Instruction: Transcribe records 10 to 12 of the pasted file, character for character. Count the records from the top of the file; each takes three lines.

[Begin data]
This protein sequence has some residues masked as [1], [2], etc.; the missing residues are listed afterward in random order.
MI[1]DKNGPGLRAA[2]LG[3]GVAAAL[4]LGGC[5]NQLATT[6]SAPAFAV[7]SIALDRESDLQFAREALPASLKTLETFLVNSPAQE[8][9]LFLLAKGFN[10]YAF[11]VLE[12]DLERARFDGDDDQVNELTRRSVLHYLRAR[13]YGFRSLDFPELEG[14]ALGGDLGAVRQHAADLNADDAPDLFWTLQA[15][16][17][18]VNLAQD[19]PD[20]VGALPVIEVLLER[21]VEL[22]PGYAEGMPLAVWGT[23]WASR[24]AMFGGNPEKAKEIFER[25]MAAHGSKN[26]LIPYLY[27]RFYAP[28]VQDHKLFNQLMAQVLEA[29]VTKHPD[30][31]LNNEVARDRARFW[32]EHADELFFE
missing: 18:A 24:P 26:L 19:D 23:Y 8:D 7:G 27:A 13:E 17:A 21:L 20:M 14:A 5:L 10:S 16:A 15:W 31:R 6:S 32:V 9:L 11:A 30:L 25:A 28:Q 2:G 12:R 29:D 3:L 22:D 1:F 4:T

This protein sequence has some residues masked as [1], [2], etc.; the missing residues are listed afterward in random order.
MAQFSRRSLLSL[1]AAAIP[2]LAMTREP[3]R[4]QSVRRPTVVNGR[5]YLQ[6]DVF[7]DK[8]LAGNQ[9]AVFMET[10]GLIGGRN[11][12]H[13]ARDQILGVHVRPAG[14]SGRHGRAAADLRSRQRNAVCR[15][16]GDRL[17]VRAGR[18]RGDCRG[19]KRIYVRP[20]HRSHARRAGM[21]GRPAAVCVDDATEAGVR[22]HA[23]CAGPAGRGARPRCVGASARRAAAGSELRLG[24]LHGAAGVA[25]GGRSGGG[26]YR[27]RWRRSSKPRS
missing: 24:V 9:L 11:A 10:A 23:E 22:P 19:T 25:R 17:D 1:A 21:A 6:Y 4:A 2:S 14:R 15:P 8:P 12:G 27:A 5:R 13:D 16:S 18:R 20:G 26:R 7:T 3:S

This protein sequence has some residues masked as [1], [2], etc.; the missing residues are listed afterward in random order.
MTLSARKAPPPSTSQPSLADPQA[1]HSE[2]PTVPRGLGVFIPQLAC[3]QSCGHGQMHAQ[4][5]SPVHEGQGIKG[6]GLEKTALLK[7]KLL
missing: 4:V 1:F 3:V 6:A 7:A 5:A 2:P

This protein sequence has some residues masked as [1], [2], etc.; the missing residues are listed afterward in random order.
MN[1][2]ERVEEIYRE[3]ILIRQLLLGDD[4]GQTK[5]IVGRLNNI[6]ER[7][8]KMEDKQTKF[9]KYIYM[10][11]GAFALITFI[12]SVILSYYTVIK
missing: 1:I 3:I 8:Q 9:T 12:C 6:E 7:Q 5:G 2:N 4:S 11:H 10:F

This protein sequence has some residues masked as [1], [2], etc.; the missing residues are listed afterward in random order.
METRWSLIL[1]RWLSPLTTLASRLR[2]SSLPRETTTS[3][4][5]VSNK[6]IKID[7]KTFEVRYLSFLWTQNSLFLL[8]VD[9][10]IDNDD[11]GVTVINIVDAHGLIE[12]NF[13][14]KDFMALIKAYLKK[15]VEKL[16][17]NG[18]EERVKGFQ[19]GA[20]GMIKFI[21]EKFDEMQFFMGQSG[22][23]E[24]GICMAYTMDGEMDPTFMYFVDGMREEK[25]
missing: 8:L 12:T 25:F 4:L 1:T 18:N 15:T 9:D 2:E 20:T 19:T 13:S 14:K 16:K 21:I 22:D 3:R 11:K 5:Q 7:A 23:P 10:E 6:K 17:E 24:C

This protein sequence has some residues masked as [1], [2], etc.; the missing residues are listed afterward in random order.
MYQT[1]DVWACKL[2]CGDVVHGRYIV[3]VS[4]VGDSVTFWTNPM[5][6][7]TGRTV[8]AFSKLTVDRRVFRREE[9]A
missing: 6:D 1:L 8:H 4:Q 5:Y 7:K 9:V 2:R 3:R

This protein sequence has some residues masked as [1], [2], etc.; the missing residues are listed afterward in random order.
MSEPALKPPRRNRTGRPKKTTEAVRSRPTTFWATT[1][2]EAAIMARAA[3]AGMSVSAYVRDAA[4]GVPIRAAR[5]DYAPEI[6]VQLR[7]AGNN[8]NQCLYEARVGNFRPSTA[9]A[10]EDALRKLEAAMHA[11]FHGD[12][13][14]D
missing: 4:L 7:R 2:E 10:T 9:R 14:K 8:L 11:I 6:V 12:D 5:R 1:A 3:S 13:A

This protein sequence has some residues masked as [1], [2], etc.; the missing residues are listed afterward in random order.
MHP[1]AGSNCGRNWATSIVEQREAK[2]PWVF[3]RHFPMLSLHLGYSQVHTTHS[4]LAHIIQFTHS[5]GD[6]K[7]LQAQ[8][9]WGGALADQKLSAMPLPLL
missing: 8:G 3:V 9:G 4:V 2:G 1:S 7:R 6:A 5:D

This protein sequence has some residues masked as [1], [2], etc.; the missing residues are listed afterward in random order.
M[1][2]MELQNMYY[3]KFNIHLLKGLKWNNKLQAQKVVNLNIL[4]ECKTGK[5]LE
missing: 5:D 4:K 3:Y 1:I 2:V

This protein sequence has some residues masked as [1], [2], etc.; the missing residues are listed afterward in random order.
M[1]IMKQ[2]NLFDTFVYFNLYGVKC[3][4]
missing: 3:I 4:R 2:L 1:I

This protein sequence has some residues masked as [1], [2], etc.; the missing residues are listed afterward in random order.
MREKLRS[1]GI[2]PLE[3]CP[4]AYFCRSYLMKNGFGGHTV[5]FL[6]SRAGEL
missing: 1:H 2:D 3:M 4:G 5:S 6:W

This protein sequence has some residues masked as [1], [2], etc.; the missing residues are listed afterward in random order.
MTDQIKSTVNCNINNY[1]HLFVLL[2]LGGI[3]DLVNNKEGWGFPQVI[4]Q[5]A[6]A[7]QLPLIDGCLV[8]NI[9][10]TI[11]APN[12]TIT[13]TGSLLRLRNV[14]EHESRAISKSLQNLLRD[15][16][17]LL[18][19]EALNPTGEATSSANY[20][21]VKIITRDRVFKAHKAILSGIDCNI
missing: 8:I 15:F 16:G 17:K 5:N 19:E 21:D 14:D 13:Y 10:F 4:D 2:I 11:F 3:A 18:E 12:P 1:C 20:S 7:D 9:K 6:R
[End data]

This protein sequence has some residues masked as [1], [2], etc.; the missing residues are listed afterward in random order.
M[1]IMKQ[2]NLFDTFVYFNLYGVKC[3][4]
missing: 3:I 4:R 2:L 1:I

This protein sequence has some residues masked as [1], [2], etc.; the missing residues are listed afterward in random order.
MREKLRS[1]GI[2]PLE[3]CP[4]AYFCRSYLMKNGFGGHTV[5]FL[6]SRAGEL
missing: 1:H 2:D 3:M 4:G 5:S 6:W

This protein sequence has some residues masked as [1], [2], etc.; the missing residues are listed afterward in random order.
MTDQIKSTVNCNINNY[1]HLFVLL[2]LGGI[3]DLVNNKEGWGFPQVI[4]Q[5]A[6]A[7]QLPLIDGCLV[8]NI[9][10]TI[11]APN[12]TIT[13]TGSLLRLRNV[14]EHESRAISKSLQNLLRD[15][16][17]LL[18][19]EALNPTGEATSSANY[20][21]VKIITRDRVFKAHKAILSGIDCNI
missing: 8:I 15:F 16:G 17:K 5:N 19:E 21:D 14:D 13:Y 10:F 4:D 2:I 11:F 3:A 18:E 12:P 1:C 20:S 7:D 9:K 6:R